It’s interesting I’m writing this letter to you now, seeing as I embarked upon a monumental opportunity to make change in our hometown. We literally gave a street with no name ... yours. We got support from your old friends, brothers in arms, fans and new allies.

Introducing you and the things you stood for — to a new generation and some old — is an accomplishment not easily realized. We're not fully aware of the long-term impact of this undertaking, but improvement of lives remained our focus, regardless of background.

Since June 22 this year, we’ve experienced conversations once not had — like a silence broken. The dedication ceremony was spectacular and was becoming of a city ready to embrace, and be leaders of, change.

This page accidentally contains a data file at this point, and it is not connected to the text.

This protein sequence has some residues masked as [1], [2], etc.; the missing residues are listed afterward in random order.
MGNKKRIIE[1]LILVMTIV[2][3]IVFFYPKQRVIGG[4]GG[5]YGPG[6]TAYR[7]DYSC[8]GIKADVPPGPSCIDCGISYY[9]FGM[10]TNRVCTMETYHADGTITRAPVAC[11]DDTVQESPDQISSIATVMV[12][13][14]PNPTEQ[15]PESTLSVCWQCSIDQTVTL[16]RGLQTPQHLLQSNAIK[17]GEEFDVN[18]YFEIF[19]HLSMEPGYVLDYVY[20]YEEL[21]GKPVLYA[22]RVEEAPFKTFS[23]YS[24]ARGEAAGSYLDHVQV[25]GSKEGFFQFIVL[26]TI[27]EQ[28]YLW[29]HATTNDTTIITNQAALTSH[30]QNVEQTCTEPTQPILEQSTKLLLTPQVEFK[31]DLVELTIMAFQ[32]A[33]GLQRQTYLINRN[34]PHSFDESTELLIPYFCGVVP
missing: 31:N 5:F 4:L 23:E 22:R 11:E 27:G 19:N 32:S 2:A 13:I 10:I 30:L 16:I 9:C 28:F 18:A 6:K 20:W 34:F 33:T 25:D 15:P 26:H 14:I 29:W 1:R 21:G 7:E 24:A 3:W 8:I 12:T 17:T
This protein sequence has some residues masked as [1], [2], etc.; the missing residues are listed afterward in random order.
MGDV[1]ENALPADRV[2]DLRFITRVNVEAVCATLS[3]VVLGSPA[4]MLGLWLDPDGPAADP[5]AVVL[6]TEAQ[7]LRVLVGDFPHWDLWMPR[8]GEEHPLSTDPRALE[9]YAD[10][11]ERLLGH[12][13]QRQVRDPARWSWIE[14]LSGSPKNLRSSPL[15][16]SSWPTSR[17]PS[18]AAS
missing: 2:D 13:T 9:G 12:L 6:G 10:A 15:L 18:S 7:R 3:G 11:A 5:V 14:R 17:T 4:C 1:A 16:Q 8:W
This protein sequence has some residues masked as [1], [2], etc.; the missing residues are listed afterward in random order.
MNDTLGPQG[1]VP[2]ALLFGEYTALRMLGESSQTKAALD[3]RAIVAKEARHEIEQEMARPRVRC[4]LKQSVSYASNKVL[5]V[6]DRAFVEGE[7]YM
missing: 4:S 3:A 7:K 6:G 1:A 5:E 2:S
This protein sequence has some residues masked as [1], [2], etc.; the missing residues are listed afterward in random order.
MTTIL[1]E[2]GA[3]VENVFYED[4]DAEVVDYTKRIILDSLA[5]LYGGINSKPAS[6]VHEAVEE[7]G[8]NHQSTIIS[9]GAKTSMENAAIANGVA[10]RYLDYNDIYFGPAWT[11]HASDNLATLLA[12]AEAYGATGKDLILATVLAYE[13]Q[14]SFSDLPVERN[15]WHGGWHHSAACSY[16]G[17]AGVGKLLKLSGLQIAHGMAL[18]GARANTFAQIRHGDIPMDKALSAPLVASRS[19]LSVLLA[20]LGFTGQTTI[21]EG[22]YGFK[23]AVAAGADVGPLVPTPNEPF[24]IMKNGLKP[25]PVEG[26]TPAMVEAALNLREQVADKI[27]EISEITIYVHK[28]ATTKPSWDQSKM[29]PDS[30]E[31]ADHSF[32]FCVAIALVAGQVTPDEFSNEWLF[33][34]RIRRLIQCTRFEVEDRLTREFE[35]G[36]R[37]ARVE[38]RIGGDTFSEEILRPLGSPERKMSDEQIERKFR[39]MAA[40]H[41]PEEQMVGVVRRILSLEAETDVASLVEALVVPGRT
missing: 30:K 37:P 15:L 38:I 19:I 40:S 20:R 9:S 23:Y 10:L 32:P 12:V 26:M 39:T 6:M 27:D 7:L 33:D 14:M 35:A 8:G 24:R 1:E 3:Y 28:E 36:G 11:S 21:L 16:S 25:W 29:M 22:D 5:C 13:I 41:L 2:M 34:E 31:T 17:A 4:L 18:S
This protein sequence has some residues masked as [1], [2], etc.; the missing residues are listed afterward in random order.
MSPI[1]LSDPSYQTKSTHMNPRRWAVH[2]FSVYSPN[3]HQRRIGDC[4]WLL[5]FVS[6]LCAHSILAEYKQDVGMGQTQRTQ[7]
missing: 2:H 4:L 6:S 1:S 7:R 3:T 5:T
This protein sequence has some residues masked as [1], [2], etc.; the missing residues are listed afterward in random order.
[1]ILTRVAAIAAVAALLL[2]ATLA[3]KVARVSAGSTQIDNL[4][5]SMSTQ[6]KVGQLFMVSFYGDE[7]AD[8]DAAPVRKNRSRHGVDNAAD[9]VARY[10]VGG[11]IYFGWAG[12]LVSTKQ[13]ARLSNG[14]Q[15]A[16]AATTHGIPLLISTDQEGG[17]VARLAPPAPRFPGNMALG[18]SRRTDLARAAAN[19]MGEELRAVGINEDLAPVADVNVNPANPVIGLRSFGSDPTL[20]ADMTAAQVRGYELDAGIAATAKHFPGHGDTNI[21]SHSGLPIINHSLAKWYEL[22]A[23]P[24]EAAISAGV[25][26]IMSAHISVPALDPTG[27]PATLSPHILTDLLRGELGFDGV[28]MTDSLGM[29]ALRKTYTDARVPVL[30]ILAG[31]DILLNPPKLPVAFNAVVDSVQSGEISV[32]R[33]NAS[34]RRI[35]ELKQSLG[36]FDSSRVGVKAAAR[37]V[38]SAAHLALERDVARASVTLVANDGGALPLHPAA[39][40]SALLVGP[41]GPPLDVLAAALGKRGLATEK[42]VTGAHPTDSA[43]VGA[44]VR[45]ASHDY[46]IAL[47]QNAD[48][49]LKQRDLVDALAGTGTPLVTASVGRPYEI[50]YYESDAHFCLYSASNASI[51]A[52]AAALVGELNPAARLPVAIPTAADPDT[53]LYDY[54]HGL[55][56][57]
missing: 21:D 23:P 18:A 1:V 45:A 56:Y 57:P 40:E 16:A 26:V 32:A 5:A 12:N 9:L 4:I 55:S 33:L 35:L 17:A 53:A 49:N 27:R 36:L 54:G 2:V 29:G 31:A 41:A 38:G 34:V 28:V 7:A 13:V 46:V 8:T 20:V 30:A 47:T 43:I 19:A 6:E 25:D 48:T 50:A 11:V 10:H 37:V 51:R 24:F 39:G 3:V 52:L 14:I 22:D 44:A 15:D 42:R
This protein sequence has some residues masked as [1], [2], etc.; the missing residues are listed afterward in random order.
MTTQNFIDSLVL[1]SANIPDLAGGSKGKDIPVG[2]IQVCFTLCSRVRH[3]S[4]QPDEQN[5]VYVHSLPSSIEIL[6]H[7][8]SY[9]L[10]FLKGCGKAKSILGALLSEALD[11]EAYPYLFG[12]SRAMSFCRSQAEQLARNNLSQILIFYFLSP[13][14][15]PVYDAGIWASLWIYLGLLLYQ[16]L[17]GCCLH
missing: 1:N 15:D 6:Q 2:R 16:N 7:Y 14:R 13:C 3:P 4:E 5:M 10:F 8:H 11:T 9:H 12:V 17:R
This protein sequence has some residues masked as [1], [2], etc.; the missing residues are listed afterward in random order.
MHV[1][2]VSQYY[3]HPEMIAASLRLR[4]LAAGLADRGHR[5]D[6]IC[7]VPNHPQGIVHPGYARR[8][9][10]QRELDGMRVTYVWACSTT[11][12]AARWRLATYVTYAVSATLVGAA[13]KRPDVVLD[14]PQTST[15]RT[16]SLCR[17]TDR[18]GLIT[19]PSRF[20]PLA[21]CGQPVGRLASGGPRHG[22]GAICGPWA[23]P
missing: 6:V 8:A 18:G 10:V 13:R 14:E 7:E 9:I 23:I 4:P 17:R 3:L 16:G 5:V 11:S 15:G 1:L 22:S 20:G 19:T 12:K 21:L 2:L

Our focus for championing this change has been the youth of the city of Richmond. There are simply some things we must not leave for them to build, do or correct. We used your blueprint of fostering hope, humanity, service and love to impact the community.

Several months after the official renaming ceremony, Richmond’s citizens are still getting used to seeing signs and addresses featuring Arthur Ashe Boulevard. I often receive emails or am tagged on social media posts by people who have taken pictures of the signage, or who want me to know that seeing the new street name has inspired them about Richmond’s ability to become a progressive city that embraces — and cares about — all of its citizens.

From my vantage point, and I hope yours, this is a bigger opportunity than just to honor you for the legacy you left. It’s an opportunity to remind everyone what you stood for and how we can carry forth that message and mission.

That, sir, is my intent. Stay tuned, and thank you again for the excellent footprints you left me to follow.

Love,

David Jr.